A Monster’s power is measured in skulls, and up to four skulls worth of monsters may be spawned from each node per turn – more if the consul gets a hold of some skull counters. The nodes shown here are the only two types that come in the base game: Kobold Warrens and an Egg Clutch (center). Each type provides the consul player with a different assortment of monsters to add to his spawning pool. You don’t have to bring a monster type in through the spawning point it came with. Warrens can spawn dragons, and Egg Clutches can spawn kobolds. But if you lose all of a certain kind of node you can’t regenerate any of its monster type any more. You can also only put in one spawning point per Dungeon Tile, so don’t expect to see a situation like the one above in an actual game.


Just like with the heroes, the different monsters have different abilities and different stats. The Kobolds (and Minions in general according to the rules) fight better in large numbers, and their more elite fighters have some great auras they can pick as well.

As Denizens, the dragon-themed monsters are generally a bit more powerful. Their abilities are also more active. Some of them have the ability to knock a hero down, while another might get a big bonus for attacking a knocked down model.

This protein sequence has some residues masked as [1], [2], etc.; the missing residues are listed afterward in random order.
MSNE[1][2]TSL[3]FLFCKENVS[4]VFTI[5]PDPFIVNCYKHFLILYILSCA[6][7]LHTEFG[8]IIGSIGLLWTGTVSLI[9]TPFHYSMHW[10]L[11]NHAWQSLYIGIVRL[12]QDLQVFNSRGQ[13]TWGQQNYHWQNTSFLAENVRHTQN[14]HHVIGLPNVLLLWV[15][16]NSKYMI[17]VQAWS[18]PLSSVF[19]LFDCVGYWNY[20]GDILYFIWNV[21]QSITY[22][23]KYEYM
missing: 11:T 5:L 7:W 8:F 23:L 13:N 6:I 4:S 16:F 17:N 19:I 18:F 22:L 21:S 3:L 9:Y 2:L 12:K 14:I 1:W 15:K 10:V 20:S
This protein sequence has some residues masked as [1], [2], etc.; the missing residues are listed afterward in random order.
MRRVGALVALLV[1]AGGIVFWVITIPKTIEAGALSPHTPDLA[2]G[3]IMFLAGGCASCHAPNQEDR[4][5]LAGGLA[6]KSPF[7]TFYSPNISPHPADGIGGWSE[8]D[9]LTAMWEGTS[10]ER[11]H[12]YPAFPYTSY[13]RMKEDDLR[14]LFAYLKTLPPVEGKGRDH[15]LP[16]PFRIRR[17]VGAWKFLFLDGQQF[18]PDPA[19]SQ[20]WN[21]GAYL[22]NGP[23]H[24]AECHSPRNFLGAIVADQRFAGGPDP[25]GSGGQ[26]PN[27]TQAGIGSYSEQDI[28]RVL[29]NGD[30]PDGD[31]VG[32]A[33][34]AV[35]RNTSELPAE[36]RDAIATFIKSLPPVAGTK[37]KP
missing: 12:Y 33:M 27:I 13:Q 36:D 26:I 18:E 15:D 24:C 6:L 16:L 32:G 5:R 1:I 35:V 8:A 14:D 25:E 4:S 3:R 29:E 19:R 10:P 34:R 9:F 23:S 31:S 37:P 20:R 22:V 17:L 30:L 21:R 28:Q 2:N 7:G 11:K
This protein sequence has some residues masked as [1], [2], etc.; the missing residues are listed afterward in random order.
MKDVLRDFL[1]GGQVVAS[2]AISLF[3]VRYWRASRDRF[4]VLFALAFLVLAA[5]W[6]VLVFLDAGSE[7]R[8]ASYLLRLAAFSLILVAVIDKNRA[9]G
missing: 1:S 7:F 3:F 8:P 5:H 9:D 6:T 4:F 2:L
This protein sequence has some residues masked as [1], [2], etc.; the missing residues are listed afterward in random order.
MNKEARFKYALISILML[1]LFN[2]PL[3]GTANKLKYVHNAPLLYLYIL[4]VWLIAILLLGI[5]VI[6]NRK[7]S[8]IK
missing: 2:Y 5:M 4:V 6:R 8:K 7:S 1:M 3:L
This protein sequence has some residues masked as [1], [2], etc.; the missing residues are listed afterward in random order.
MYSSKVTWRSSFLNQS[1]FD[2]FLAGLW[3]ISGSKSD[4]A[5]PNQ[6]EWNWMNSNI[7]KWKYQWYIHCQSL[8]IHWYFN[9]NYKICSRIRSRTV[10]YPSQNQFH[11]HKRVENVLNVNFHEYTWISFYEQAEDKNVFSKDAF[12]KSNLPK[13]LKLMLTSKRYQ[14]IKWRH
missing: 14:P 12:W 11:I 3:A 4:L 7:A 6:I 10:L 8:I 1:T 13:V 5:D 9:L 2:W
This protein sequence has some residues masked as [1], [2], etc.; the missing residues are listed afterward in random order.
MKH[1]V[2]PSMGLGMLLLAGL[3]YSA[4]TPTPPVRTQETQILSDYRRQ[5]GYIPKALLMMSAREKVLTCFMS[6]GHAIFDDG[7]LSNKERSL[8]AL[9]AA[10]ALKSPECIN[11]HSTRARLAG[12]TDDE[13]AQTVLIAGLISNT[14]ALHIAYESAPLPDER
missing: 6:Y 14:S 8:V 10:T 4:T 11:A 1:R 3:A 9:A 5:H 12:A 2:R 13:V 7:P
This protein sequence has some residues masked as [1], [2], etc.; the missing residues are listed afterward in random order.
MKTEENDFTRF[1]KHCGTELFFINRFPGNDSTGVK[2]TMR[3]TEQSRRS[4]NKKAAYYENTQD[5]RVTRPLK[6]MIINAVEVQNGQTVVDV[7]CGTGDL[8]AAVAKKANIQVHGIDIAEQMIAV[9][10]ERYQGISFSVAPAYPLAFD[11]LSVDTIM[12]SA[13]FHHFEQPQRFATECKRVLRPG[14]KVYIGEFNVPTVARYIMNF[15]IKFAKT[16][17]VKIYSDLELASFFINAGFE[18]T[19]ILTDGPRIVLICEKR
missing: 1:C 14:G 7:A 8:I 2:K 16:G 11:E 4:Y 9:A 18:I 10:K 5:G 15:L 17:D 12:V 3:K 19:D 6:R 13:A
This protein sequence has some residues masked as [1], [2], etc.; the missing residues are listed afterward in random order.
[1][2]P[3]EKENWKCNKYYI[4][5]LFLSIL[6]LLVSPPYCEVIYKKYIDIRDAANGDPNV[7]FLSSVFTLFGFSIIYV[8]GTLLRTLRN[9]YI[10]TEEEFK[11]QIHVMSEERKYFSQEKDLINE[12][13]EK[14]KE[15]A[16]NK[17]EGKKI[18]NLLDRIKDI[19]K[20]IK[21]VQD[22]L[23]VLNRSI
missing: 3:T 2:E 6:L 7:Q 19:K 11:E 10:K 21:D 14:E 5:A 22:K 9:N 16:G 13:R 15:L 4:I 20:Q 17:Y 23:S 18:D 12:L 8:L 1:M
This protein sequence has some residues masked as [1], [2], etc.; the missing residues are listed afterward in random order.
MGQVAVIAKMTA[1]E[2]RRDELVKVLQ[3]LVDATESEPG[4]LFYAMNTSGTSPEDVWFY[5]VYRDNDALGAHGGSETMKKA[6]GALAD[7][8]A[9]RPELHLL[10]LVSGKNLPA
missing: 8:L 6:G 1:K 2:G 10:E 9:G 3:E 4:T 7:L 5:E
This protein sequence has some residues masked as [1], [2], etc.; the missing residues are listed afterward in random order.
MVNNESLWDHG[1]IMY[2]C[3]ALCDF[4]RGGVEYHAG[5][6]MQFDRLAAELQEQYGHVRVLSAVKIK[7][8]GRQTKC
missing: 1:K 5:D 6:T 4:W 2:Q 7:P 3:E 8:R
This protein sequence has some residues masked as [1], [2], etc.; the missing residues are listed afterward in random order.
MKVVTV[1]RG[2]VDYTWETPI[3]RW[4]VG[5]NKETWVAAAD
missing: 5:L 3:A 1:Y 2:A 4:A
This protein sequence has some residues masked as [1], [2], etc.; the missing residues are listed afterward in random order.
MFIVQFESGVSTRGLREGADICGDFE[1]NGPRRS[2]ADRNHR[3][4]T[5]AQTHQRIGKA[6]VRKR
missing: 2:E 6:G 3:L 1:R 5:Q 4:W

A lot of the minis are rather complex with multiple pieces. But they are very well thought out, with each piece having a corresponding hole that only it will fit into. This made assembly pretty easy even without any instructions included.

As you can see there are some really tiny pieces. Four out of the five kobold sculpts have individual tails. I was pretty blown away that with all these little parts, my copy of Super Dungeon Explore wasn’t missing one single piece.

And here you can see all the models that come in just one set. They’re all very high quality too. Much more than what you might expect from a board game.

All the combats in the game will use these custom dice. A model’s stats are measured by the number and type of dice they roll. The attacking player and defending player roll their attack and armor stats and the player with the most star results succeeds; scoring a hit or defending respectively. Red dice have more stars in total than the blue dice, so are more likely to yield successes. But each die also has the chance to yield a certain resource if a wound is caused and a resource is rolled. The blue dice might be “weaker” but they always have the chance to roll a Heart and heal a wound from a member of the party. The red dice can give you Potions which let your heroes use really powerful abilities. The green dice are patently better with the most stars and the option to choose between a Potion or a Heart. The heroes will need both resources if they are going to conquer the dungeon. Only heroes can use these resources, and only when attacking. Hearts and Potions rolled when defending count as blank faces.